LOS ANGELES — Hawaii Gov. Neil Abercrombie presented a supplemental budget for fiscal biennium 2013-15 Monday that will limit expenditures and use the $844 million budget surplus from fiscal 2012-13 to bolster reserves.

The budget will build on a $1.1 billion turnaround for the state since Abercrombie became governor in January 2011, he said.

When Abercrombie took office, he said the state was experiencing a $220 million shortfall leaving it with crippled government programs, furloughs and poor reserve levels.

"The supplemental budget and plan continue responsible management of state fiscal affairs in order to build upon the $1.1 billion turnaround our state has achieved," Abercrombie said.

The surplus will help the state achieve its goals to build up reserves to 10% of general fund revenues and pre-fund other post-employment benefits costs that were announced earlier in the year, said Kalbert Young, the state's financial director.

"These reserves will allow the state to weather future economic downturns and mitigate against cyclical public service cutbacks," Young said.

The budget allocates $50 million each to the state's reserve fund and the Hurricane Reserve Trust Fund in 2014. Those amounts are in addition to the $55.5 million in general excise tax revenues transferred in fiscal 2013 to the Hurricane Relief Fund. The money was allocated under legislation passed earlier this year.

Each fund also will receive $50 million in 2015 bringing Hawaii's reserves to more than $372 million, or 5.6% of projected general fund revenues in fiscal year 2015. The eventual goal is to build reserves up to 10% of general fund revenues.

The state also has $100 million earmarked to start prefunding its OPEB unfunded liability in fiscal 2014. It will follow with a $117.4 million OPEB payment in fiscal year 2015.

The budget includes funding for an additional $351.7 million in new general obligation bond-funded capital improvement projects.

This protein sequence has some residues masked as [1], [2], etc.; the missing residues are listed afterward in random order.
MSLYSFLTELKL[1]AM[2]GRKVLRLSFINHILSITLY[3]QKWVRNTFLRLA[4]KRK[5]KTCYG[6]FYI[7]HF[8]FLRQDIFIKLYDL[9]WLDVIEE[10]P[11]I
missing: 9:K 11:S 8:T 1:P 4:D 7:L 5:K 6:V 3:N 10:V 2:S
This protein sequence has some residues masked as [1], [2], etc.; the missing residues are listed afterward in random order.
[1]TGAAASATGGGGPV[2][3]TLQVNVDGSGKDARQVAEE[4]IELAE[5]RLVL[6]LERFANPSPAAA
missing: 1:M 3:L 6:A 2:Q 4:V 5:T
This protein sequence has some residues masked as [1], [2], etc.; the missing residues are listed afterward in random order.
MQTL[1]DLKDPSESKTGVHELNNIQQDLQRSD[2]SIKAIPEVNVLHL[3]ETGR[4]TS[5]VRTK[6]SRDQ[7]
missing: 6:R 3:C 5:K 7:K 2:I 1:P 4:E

The state will pay cash for $187.4 million in projects it had previously planned to bond for to reduce the growth of long-term debt, according to the budget proposal. It also proposes to use cash from the general fund to pay for an additional $100 million in repair and maintenance projects to the state's infrastructure.

Abercrombie also included a $40 million GO bond request to conserve land at Turtle Bay on Oahu's north shore in his supplemental budget for fiscal 2013-14 released Monday.

A working group established by Hawaii's legislature to resolve the dispute over expansion plans by the owners of the 858-acre Turtle Bay Resort had asked the governor to include the bond request.

Environmental groups have been battling with owners of the Turtle Bay Resort for five years over the proposed plan. If an agreement can be struck between the resort owners and Hawaii officials to set aside the land in a conservation easement at a cost of $40 million to the state, resort expansion would be limited to its current footprint.

The governor also has budgeted close to $10 million for early learning programs, $4.5 for a seniors program and $33.5 million to the University of Hawaii to make payments on revenue bonds issued for repair and maintenance projects.

"Although there are many priority needs that must be addressed, fiscal sustainability is essential," Young said. "This plan will allow the state to address its priority needs while positioning itself to best handle uncertainties, such as economic slowdowns or the recent federal government shutdown, by building up our reserves and exercising continued fiscal prudence."

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